Precision Agriculture in the discussions around fertilizer use in NZ

Precision Agriculture in the discussions around fertilizer use in NZ

10 March 2014

A commented summary from the 2014 Fertilizer and Lime Research Centre (FLRC) Workshop at the Fertilizer and Lime Research Centre, Massey University, Palmerston North.  Held 18-20 February 2014.
by Armin Werner, Lincoln Agritech, Lincoln (February 2014)

The 2014 workshop of the Fertilizer and Lime Research Centre (FLRC) of Massey University expanded the scope of fertilizers and their use from farm to catchment and into the involvement of the community. As a scientific meeting it gave room for reports on latest research in understanding processes of nutrient dynamics in our farms or landscapes and the impact of agricultural management. As a workshop that addressed also farmers, service staff, consultants and policy makers it discussed using latest tools for decision making on farm and in finding proper regulatory strategies.

It was interesting to realize, that many basic ideas from the concepts of precision agriculture (PA) had been embedded implicitly in most of the solutions discussed. Often it was claimed how necessary it is to correctly identify the demand for nutrients or soil amendments in time and space as well as finding the exact rate, the right place and the right way to do these applications. Although no new PA concepts had been presented, it was obvious that PA is a (often hidden) part of most discussions on solutions and advancements in applying fertilizers for plants and soils. This relates to the assessment of site characteristics, to identifying demands within and of paddocks as well as in using spatial explicit information to link the paddock or the farm with the larger, surrounding catchment.

For the important dairy production in New Zealand it was relevant to see, how often the concept of exclusively grazing and complete outdoor keeping of cows was questioned looking into a future when managing within lowered environmental limits. New concepts of varying the duration of on-paddock time of cows, partial housing or full-time housed herds had been studied on their effectiveness in reducing nutrient loads and their economic viability. In all cases it has to be assumed, that PA-techniques will be a prerequisite for economic and environmentally satisfying nutrient management, eg. with variable rate applications of slurries (effluent) and the appropriate sensing of the demand and determining the slurry quality.

Some highlights of the FLRC 2014-workshops from the perspective of PA-development:

  • Hedley, Roudier and Valette used LIDAR scanners to derive non-mapped soil characteristics. Newly avaliable high-resolution laser scanners had been used from aircrafts to map the elevation patterns of paddocks and their surrounding landscapes. This method provides completely new possibilities to derive soil characteristics, especially in the typical NZ undulated landscapes, as the resulting digital elevation model can be modelled through water- and soil movement on top of the land surface. Areas of soil removal as well as soil accumulation and similar processes for the lateral moving water in a landscape can be derived as inputs for crop- and pasture management.

  • Raine and McCarthy reported on advances in intelligent and autonomous systems in Australia to improve irrigation and fertiliser efficiency. Benchmarking the quality of irrigation systems on farm and giving farmers feedbacks can improve the general water- and energy use efficiency. The authors strengthen the demand to understand interactions in plant related processes and support ideas to improve access to detailed data (e.g. automated moisture sensor networks) and response information of the managed crops. A ‘Prescriptive Future’ is foreseen as the correct way to handle resources on farms. Adaptive (‘learning’) control strategies would then allow also managing sparse data systems.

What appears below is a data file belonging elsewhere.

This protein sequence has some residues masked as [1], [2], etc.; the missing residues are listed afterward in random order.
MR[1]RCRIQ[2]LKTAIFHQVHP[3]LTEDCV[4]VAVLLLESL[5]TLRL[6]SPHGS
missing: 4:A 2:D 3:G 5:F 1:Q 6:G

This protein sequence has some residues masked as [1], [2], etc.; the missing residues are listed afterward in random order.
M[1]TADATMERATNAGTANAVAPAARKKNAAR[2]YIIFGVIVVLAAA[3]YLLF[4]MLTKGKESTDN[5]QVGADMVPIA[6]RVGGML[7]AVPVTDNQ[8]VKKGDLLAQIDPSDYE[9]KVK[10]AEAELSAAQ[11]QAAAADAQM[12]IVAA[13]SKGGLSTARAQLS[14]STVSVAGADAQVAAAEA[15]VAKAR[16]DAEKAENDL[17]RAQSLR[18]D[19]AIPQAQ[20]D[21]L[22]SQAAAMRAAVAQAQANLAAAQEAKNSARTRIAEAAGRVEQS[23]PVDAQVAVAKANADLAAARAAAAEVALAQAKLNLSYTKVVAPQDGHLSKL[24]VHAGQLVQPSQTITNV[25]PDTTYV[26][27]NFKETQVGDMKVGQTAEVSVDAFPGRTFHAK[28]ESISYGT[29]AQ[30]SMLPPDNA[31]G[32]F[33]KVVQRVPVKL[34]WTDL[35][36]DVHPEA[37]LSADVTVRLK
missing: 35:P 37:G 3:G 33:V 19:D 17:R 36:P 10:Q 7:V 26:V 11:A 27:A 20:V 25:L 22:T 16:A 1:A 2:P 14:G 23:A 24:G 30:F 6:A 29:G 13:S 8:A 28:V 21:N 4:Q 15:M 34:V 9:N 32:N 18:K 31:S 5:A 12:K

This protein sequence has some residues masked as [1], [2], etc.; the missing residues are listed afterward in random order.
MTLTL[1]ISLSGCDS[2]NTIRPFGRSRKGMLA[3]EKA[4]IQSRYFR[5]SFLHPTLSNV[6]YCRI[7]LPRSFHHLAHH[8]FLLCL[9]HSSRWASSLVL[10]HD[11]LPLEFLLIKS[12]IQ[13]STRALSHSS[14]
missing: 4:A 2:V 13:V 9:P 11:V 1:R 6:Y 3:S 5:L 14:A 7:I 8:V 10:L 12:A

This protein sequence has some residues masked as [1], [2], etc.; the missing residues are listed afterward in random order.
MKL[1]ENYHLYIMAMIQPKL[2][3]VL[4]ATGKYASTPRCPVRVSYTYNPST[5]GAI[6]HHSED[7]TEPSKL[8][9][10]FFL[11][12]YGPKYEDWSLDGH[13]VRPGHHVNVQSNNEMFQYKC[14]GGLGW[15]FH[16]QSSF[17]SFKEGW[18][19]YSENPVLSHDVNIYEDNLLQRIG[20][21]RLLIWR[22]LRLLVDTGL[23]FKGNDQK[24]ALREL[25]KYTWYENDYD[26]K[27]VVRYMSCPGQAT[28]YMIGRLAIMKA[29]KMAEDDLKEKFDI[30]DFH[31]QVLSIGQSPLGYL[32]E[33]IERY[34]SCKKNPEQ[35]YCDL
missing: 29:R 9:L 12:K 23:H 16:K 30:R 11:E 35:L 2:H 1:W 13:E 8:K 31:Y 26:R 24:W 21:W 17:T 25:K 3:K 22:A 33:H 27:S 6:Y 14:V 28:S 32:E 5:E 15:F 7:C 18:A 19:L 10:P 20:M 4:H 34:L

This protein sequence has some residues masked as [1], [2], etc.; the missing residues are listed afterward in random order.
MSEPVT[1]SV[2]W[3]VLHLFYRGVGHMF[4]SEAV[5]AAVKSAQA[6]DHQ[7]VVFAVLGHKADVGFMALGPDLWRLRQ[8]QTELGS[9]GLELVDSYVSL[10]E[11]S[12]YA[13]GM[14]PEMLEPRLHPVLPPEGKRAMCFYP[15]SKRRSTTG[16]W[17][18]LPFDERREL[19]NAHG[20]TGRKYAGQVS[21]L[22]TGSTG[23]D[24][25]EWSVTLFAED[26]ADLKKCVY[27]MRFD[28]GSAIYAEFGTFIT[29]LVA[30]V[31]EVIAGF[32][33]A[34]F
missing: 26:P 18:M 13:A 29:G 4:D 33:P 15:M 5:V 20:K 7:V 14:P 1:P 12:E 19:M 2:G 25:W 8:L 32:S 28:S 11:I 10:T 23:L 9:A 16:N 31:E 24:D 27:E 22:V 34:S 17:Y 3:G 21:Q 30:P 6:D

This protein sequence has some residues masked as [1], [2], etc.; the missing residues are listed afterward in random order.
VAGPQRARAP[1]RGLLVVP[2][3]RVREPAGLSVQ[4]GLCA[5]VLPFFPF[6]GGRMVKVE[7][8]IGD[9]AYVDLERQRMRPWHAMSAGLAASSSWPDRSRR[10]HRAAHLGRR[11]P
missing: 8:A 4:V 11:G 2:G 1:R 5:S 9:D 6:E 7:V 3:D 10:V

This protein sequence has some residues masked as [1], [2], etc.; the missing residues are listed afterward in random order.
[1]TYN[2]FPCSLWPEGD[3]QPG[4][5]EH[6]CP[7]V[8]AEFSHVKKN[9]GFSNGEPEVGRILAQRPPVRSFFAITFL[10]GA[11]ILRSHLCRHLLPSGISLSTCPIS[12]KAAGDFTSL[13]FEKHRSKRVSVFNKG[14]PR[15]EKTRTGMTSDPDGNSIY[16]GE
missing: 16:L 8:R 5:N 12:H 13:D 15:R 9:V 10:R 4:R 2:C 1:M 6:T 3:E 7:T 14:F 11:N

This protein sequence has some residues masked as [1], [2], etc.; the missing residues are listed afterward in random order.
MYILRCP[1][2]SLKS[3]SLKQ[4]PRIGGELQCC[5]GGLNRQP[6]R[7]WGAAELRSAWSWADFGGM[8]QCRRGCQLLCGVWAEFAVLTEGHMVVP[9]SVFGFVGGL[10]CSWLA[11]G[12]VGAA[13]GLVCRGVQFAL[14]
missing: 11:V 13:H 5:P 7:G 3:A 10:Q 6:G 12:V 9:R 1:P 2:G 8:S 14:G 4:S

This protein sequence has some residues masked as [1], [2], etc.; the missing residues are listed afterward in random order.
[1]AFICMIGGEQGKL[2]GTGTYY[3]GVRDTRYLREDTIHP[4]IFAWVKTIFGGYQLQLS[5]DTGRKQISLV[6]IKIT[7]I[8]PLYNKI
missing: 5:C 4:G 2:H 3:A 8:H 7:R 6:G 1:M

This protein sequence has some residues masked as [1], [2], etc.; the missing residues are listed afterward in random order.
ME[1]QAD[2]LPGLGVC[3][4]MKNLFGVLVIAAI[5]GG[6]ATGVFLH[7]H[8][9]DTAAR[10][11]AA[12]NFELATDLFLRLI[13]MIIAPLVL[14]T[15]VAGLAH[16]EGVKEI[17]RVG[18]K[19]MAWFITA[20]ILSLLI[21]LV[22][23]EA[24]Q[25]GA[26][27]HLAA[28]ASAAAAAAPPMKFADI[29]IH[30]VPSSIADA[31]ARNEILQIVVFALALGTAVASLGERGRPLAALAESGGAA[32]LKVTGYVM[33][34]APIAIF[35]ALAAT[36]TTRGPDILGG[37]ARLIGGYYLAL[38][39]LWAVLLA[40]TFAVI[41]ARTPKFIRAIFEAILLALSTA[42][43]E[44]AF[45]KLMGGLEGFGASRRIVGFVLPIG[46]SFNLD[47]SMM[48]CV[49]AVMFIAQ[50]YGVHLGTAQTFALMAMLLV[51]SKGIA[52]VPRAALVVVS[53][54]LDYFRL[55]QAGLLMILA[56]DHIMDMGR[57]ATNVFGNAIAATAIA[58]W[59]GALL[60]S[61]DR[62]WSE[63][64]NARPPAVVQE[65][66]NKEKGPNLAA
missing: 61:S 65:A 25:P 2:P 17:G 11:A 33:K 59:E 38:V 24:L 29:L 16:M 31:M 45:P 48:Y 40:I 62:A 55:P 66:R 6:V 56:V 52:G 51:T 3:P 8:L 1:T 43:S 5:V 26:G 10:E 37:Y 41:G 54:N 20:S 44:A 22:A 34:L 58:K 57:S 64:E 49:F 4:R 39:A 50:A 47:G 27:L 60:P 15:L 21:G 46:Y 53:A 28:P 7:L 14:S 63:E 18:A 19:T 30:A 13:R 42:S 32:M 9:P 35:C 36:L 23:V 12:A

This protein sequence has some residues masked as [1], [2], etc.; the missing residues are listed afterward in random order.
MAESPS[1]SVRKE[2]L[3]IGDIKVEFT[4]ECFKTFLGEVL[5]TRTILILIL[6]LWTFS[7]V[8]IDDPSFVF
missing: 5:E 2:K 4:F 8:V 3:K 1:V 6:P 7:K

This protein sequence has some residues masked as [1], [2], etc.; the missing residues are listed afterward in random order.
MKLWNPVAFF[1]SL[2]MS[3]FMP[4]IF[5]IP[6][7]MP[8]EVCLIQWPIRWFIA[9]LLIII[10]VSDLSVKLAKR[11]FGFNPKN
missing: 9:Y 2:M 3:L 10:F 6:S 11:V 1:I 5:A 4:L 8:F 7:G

• Fulton introduced the pathway of the USA to double their agricultural production until 2050 and showed technological options. To support this development it is obvious, that PA-technologies will be used for management of production (crops, livestock), documenting the production processes as well as continuously verifying the used production concepts and approaches. The PA-technologies themselves will advance to support the use and the performance quality of the growingly larger equipment as spreaders, seeders and tillage equipment. Fertilizer spreaders with several hoppers for nutrient mixtures need new understanding of the ballistic characteristics of the fertilizer as well as new feedback-control systems to monitor the spread quality and adjust the system according the (mapped) demand.

  • Evand and Verhoek introduced into automated recording and documentation farm information systems that allow using the applied fertilizer amount of all individual paddocks of last year to estimate the future demand of fertilizer of that farm.

  • Yule discussed the future of PA-research from a strategic point of view. Researchers growlingly realise that they need to address the often very specific demands of farmers. These mostly decide very individually on innovations and thus need flexible support to advance them into new technologies. Instead of developing general PA-solutions that are intended to fit the needs of most of the farmers it may be more effective to enable and support the interested and engaged farmers in finding their own solutions. The appropriate research and development would engage farmers and find ways to co-operate with them in developing specific technologies for individual problems. These solutions are often very well adjusted to the specific demand of their farms but still could be an inspiration or model for others.